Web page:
man's nature, with all its capabilities ..., is a divine
creation. - W.D. WHITNEY.
5. (_a_) This gradation ... ought to be kept in view; else this
description will seem exaggerated, _which_ it certainly is
not. - BURKE.
(_b_) The snow was three inches deep and still falling, _which_
prevented him from taking his usual ride. - IRVING.
109. Examples of the relative _that_: -
1. The man _that_ hath no music in himself,...
Is fit for treasons, stratagems, and spoils.
2. The judge ... bought up all the pigs _that_ could be
had. - LAMB
3. Nature and books belong to the eyes _that_ see them. - EMERSON.
4. For the sake of country a man is told to yield everything
_that_ makes the land honorable. - H.W. BEECHER
5. Reader, _that_ do not pretend to have leisure for very much
scholarship, you will not be angry with me for telling you. - DE
6. The Tree Igdrasil, _that_ has its roots down in the kingdoms
of Hela and Death, and whose boughs overspread the highest
heaven! - CARLYLE.
110. Examples of the use of the relative _what_: -
1. Its net to entangle the enemy seems to be _what_ it chiefly
trusts to, and _what_ it takes most pains to render as complete
as possible. - GOLDSMITH.
2. For _what_ he sought below is passed above, Already done is
all that he would do. - MARGARET FULLER.
3. Some of our readers may have seen in India a crowd of crows
picking a sick vulture to death, no bad type of _what_ often
happens in that country. - MACAULAY
[_To the Teacher._ - If pupils work over the above sentences carefully,
and test every remark in the following paragraphs, they will get a
much better understanding of the relatives.]
REMARKS ON THE RELATIVE PRONOUNS.
111. By reading carefully the sentences in Sec. 107, the following
facts will be noticed about the relative _who_: -
(1) It usually refers to persons: thus, in the first sentence, Sec.
107, _a man...who_; in the second, _that man...whose_; in the third,
_son_, _whom_; and so on.
(2) It has three case forms, - _who_, _whose_, _whom_.
(3) The forms do not change for person or number of the antecedent. In
sentence 4, _who_ is first person; in 5, _whose_ is second person; the
others are all third person. In 1, 2, and 3, the relatives are
singular; in 4, 5, and 6, they are plural.
[Sidenote: Who _referring to animals_.]
112. Though in most cases _who_ refers to persons there are
instances found where it refers to animals. It has been seen (Sec. 24)
that animals are referred to by personal pronouns when their
characteristics or habits are such as to render them important or
interesting to man. Probably on the same principle the personal
relative _who_ is used not infrequently in literature, referring to
Witness the following examples: -
And you, warm little housekeeper [the cricket], _who_ class With
those who think the candles come too soon. - LEIGH HUNT.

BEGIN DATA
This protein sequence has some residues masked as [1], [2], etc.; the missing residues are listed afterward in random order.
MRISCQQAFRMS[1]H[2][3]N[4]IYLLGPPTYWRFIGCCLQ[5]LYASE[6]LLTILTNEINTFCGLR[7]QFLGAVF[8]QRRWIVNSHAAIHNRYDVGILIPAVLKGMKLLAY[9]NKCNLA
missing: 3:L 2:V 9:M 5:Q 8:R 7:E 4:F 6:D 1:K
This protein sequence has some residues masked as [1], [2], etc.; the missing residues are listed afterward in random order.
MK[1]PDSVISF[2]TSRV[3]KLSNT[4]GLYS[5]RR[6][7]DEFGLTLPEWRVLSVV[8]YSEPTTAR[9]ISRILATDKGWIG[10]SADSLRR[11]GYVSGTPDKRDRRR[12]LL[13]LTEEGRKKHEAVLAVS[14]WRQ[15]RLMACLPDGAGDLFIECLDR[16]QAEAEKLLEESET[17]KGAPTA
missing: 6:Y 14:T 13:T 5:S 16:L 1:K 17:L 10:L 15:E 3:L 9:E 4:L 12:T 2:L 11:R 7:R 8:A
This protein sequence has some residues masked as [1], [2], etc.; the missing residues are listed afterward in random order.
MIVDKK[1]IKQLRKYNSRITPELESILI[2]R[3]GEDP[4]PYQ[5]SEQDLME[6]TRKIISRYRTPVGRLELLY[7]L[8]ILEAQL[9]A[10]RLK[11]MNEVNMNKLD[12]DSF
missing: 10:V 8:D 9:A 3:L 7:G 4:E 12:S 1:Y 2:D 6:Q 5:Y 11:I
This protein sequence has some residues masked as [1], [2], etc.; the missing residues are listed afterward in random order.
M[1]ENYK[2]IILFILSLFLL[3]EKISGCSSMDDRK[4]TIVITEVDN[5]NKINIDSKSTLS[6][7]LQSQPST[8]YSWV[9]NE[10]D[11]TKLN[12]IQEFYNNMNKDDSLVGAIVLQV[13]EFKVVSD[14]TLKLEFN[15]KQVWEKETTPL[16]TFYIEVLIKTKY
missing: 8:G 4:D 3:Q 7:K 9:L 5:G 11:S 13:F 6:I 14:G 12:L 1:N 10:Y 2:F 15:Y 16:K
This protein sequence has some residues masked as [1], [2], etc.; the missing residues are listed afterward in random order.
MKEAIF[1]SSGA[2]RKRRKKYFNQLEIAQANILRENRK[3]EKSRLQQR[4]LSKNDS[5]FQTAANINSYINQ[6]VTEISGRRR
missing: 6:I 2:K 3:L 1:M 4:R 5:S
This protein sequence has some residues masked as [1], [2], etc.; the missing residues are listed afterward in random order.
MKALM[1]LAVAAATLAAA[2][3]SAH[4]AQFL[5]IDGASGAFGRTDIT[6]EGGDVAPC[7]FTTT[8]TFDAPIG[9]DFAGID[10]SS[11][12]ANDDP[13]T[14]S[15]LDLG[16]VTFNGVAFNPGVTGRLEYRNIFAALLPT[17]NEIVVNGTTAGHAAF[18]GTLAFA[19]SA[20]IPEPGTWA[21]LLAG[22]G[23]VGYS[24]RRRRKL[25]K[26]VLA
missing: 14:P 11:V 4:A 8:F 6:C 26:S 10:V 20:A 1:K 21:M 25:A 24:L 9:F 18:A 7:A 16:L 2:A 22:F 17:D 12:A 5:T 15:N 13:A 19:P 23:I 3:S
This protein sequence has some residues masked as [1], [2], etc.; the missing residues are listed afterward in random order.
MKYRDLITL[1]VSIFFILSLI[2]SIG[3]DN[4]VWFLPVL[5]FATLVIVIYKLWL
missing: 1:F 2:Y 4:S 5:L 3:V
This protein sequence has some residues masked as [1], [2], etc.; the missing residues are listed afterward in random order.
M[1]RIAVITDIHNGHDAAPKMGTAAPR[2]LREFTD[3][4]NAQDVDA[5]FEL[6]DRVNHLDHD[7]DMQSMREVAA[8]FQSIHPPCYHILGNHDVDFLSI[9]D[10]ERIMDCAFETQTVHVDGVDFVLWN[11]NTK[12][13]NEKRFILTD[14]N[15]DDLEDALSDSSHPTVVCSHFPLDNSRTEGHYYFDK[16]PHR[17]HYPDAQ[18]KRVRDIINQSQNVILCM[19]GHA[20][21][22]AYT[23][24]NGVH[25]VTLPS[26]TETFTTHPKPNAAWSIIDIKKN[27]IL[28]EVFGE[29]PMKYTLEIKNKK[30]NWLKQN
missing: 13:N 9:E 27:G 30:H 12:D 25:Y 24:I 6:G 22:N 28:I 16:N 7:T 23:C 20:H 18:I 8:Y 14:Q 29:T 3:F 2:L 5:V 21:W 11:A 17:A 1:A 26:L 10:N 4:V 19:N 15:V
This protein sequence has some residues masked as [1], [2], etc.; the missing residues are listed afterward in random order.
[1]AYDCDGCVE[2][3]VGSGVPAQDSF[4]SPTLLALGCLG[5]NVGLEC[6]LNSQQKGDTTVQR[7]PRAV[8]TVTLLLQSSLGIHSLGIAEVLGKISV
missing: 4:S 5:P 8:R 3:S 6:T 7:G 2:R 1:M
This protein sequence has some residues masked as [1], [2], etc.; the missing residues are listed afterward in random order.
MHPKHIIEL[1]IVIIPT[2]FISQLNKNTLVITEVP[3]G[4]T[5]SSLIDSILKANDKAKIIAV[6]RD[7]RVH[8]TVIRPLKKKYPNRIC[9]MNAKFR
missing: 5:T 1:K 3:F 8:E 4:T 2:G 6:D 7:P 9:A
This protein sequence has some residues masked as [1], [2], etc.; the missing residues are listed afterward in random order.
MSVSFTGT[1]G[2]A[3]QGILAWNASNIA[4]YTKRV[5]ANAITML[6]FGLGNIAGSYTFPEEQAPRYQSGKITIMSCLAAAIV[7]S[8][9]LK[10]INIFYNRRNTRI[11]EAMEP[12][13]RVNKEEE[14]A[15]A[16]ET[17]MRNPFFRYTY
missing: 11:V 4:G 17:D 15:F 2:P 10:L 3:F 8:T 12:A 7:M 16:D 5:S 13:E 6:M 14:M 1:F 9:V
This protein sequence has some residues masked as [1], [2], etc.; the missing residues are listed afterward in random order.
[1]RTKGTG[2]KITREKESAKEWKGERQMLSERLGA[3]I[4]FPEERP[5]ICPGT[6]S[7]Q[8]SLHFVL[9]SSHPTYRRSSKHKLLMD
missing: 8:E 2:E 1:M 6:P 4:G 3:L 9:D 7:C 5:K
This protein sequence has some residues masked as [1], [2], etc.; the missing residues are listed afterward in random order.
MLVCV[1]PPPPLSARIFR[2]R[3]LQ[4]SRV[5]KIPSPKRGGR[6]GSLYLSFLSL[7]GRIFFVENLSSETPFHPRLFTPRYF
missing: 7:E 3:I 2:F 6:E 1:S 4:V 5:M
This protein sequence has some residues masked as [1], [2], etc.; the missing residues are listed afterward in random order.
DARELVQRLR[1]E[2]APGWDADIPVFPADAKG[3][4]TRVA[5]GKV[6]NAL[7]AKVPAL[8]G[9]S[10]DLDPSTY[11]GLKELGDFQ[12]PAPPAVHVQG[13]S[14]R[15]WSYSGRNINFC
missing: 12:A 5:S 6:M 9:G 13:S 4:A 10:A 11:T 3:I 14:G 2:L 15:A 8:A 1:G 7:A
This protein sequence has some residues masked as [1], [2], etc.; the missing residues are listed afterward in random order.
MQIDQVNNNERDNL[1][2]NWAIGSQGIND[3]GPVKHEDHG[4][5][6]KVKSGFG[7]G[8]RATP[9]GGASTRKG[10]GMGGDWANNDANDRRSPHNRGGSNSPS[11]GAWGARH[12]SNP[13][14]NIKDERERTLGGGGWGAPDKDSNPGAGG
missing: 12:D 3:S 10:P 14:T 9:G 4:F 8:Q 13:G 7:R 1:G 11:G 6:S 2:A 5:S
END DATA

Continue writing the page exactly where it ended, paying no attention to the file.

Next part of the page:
The robins...have succeeded in driving off the bluejays _who_
used to build in our pines. - LOWELL.
The little gorilla, _whose_ wound I had dressed, flung its arms
around my neck. - THACKERAY.
A lake frequented by every fowl _whom_ Nature has taught to dip
the wing in water. - DR. JOHNSON.
While we had such plenty of domestic insects _who_ infinitely
excelled the former, because they understood how to weave as well
as to spin. - SWIFT.
My horse, _who_, under his former rider had hunted the buffalo,
seemed as much excited as myself. - IRVING.
Other examples might be quoted from Burke, Kingsley, Smollett, Scott,
Cooper, Gibbon, and others.
113. The sentences in Sec. 108 show that -
(1) _Which_ refers to animals, things, or ideas, not persons.
(2) It is not inflected for gender or number.
(3) It is nearly always third person, rarely second (an example of its
use as second person is given in sentence 32, p. 96).
(4) It has two case forms, - _which_ for the nominative and objective,
_whose_ for the possessive.
[Sidenote: _Examples of_ whose, _possessive case of_ which.]
114. Grammarians sometimes object to the statement that _whose_ is
the possessive of _which_, saying that the phrase _of which_ should
always be used instead; yet a search in literature shows that the
possessive form _whose_ is quite common in prose as well as in poetry:
for example, -
I swept the horizon, and saw at one glance the glorious
elevations, on _whose_ tops the sun kindled all the melodies and
harmonies of light. - BEECHER.
Men may be ready to fight to the death, and to persecute without
pity, for a religion _whose_ creed they do not understand, and
_whose_ precepts they habitually disobey. - MACAULAY
Beneath these sluggish waves lay the once proud cities of the
plain, _whose_ grave was dug by the thunder of the
heavens. - SCOTT.
Many great and opulent cities _whose_ population now exceeds that
of Virginia during the Revolution, and _whose_ names are spoken
in the remotest corner of the civilized world. - MCMASTER.
Through the heavy door _whose_ bronze network closes the place of
his rest, let us enter the church itself. - RUSKIN.
This moribund '61, _whose_ career of life is just coming to its
terminus. - THACKERAY.
So in Matthew Arnold, Kingsley, Burke, and numerous others.
[Sidenote: Which _and its antecedents_.]
115. The last two sentences in Sec. 108 show that _which_ may have
other antecedents than nouns and pronouns. In 5 (_a_) there is a
participial adjective used as the antecedent; in 5 (_b_) there is a
complete clause employed as antecedent. This often occurs.
Sometimes, too, the antecedent follows _which_; thus, -
And, which is worse, _all you have done
Hath been but for a wayward son_.
Primarily, which is very notable and curious, I observe that _men
of business rarely know the meaning of the word "rich_." - RUSKIN.